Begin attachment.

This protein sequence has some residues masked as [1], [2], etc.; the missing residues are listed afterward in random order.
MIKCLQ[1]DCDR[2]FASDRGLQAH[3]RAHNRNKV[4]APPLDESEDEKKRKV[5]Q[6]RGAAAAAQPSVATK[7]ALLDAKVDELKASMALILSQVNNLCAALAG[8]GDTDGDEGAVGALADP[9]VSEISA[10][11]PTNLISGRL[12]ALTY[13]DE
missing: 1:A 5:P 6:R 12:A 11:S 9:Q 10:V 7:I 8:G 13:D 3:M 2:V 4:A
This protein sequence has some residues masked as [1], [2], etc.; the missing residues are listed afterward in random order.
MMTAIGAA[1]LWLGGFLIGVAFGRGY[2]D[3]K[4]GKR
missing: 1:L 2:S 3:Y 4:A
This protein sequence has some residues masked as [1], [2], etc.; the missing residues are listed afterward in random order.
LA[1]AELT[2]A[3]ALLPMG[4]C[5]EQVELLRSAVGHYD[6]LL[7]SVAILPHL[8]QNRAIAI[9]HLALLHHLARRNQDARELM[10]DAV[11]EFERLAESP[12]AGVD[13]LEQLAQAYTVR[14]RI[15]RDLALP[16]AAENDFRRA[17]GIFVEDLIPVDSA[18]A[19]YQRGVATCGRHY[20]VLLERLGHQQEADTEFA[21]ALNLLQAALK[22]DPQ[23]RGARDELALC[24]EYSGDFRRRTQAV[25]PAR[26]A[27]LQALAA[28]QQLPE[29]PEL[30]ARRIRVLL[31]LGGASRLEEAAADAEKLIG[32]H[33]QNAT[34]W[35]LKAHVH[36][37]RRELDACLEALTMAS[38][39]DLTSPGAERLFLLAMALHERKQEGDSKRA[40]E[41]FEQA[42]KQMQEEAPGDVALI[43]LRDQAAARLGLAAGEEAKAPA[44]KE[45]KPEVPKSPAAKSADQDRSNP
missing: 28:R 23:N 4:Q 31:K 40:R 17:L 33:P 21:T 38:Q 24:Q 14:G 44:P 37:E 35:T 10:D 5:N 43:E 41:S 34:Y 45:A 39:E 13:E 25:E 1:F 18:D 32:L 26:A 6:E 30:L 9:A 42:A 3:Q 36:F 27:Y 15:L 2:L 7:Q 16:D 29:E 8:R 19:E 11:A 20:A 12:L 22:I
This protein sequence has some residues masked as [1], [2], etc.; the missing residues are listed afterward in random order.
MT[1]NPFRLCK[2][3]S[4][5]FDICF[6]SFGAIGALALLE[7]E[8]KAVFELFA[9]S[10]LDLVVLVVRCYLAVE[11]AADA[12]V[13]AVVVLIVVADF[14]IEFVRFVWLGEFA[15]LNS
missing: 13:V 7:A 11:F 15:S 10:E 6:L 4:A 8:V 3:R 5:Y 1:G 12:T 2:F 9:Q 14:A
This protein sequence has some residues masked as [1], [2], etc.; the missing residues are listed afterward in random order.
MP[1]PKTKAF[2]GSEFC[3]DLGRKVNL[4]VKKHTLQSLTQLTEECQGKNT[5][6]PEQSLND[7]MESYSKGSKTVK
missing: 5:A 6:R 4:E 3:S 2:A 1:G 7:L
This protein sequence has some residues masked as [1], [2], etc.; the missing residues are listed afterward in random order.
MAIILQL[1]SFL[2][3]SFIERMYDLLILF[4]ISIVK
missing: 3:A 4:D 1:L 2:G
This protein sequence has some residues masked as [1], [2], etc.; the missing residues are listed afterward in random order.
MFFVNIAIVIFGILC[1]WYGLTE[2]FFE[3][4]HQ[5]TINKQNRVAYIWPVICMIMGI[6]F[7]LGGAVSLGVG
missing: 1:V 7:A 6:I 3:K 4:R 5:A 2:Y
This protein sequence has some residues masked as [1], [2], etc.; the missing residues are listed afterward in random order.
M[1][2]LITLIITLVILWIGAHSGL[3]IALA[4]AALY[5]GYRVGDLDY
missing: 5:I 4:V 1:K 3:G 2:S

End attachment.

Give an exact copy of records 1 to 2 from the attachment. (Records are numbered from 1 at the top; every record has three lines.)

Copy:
This protein sequence has some residues masked as [1], [2], etc.; the missing residues are listed afterward in random order.
MIKCLQ[1]DCDR[2]FASDRGLQAH[3]RAHNRNKV[4]APPLDESEDEKKRKV[5]Q[6]RGAAAAAQPSVATK[7]ALLDAKVDELKASMALILSQVNNLCAALAG[8]GDTDGDEGAVGALADP[9]VSEISA[10][11]PTNLISGRL[12]ALTY[13]DE
missing: 1:A 5:P 6:R 12:A 11:S 9:Q 10:V 7:I 8:G 13:D 3:M 2:V 4:A
This protein sequence has some residues masked as [1], [2], etc.; the missing residues are listed afterward in random order.
MMTAIGAA[1]LWLGGFLIGVAFGRGY[2]D[3]K[4]GKR
missing: 1:L 2:S 3:Y 4:A